The Debate over Discounting
Any analysis of the ethical issues associated with climate change must come to terms with the fact that the benefits of emissions reductions will be enjoyed in the future rather than the present. If the world cuts emissions immediately, the beneficiaries of its action will be people living decades from now, not people living today. By contrast, the costs of emissions reductions will be paid mostly by current generations. How should policymakers and analysts deal with future benefits and present costs? Among economists, the standard answer is that future effects should be “discounted.” A dollar today is worth more than a dollar in a year. Economists ask: Shouldn't the future benefits of reduced climate change also be discounted?
The debate over this question might seem to be a technical, mathematical issue, but it turns out to be one of the central ethical dilemmas in evaluating climate change. Seemingly small changes in the discount rate can lead to very large changes in estimates of the costs of climate change and the benefits of abatement. With a high discount rate, the argument for immediate, aggressive action to reduce climate change seems weak. With a near-zero discount rate, that argument seems extremely strong.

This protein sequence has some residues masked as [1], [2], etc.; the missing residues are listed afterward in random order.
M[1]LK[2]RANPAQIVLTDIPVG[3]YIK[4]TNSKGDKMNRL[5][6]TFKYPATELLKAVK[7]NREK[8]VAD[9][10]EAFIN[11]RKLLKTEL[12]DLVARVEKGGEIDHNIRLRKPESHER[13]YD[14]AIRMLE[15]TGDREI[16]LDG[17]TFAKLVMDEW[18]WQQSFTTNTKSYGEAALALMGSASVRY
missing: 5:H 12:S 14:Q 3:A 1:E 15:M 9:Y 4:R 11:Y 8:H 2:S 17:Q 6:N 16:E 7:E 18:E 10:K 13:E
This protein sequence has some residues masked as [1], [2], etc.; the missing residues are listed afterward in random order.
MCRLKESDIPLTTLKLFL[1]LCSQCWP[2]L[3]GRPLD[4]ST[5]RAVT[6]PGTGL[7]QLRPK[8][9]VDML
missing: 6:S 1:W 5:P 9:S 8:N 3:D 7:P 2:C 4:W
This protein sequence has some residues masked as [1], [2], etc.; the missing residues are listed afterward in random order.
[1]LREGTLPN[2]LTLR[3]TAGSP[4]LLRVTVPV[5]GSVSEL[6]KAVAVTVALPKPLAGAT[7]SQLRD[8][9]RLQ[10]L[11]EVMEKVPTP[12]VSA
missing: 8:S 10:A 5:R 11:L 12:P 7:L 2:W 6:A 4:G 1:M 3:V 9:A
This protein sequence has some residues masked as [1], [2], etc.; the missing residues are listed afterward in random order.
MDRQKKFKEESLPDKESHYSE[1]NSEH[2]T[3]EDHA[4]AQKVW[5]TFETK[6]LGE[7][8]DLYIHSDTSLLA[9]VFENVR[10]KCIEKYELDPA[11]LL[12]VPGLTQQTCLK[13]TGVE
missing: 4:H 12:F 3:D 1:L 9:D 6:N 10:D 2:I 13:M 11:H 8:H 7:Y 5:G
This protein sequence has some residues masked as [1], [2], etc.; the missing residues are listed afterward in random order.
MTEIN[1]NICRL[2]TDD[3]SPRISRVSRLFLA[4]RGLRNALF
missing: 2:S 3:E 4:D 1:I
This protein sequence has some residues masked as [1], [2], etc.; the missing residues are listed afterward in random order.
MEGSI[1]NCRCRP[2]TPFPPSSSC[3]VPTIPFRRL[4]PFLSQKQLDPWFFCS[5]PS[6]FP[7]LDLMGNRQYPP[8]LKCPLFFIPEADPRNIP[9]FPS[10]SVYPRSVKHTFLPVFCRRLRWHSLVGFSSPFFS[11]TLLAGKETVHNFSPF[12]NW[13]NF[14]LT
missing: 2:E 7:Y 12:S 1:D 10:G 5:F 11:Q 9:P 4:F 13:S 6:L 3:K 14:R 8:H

Defenders of discounting argue that discounting at the market rate of return is necessary to ensure consistent comparisons of resources spent in different time periods. Critics of discounting begin with a principle of intergenerational neutrality. They insist that people in the current generation should not be treated as more valuable than people in the next generation; they object that discounting